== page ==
Moody Edges

I just finished my first packet of my second semester of VCFA WCYA. (Insert virtual high five’s all around). My new advisor’s feedback was very insightful. No surprises there. I have even more work ahead of me for my second packet as the writing bar has been raised even higher. I kind of expected that, too. What really shocked me: my advisor returned her feedback in only one day! Cynthia Leitich Smith – you’re awesome. I have no idea how you work so quickly.

Before I dive into packet two and am off grid for another month, I thought I’d share an excerpt from one of my critical essays. This topic has prompted a new writing game I’m calling Moody Edges.


The Changing Mood of Edges

In her blog post “From Rough to Final: A Dissection of Revision,” Maggie Stiefvater explains, “The first line, to me, is about the purpose of the scene; the mood I’m trying to set; the ‘mission statement’ for the chapter. Edges – the first and last sentences of chapters, paragraphs, novels – are incredibly important for the work they do in the reader’s subconscious.”

Rita Williams-Garcia defines mood in her lecture “Tone, Voice, Mood” as “the emotion the writer seeks to evoke in the reader.” It differs from tone in that mood is all about the reader, not the writer. Tone, as defined by Williams-Garcia, is “the writer’s attitude toward his subject.” In many cases tone may be invisible in the narrative, but mood must always be present. Emotionally engaging novels use a change of mood from the first line to the last line of every scene, every chapter, and the whole novel to hook the reader and make him feel.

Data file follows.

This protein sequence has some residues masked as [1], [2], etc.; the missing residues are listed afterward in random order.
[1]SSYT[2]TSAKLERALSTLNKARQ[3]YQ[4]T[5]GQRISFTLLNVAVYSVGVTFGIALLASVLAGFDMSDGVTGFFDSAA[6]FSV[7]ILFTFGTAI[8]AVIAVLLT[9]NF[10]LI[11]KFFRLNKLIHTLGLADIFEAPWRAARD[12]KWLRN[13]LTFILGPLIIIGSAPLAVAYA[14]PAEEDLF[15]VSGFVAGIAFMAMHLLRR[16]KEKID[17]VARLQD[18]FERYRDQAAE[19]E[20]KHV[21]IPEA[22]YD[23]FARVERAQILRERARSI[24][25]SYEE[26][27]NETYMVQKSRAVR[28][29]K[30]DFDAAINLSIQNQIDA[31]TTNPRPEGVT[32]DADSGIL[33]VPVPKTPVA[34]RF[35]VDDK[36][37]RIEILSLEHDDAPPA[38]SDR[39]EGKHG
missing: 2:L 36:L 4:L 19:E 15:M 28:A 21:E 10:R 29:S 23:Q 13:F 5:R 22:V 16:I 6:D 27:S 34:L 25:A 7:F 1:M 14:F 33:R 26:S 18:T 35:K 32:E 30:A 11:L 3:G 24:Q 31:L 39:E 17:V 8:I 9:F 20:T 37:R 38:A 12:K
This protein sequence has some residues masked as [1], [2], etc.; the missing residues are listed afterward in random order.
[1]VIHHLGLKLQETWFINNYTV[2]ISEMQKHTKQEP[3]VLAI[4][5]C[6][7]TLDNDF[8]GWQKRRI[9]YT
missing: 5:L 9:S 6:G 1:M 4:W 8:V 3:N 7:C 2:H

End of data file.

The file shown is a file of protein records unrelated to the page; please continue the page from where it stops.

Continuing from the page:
I won’t bore you with the rest of my critical analysis of a sample text. Instead, try my new game, Moody Edges. I’m playing this afternoon with my own work in progress.

  1. Write down the first line of a scene / chapter / manuscript.
  2. How does that line make you feel? Why?
  3. Write down the last line of the same scene / chapter / manuscript.
  4. How does that line make you feel? Why?
  5. Did the mood change?

Hint: If the mood didn’t change, you probably don’t need that scene.

Or you have some revising in your future.

Happy Writing!

About Jennifer Kay

Jennifer Kay is a KidLit author and Structural Engineer. She has a VCFA MFA in Writing for Children and Young Adults, is an SCBWI Rockford Network Rep, edits the SCBWI IL Prairie Wind, and belongs to Mystery Writers of America. Jennifer works as a writer, freelance editor, literary agency reader, and creative writing teacher.
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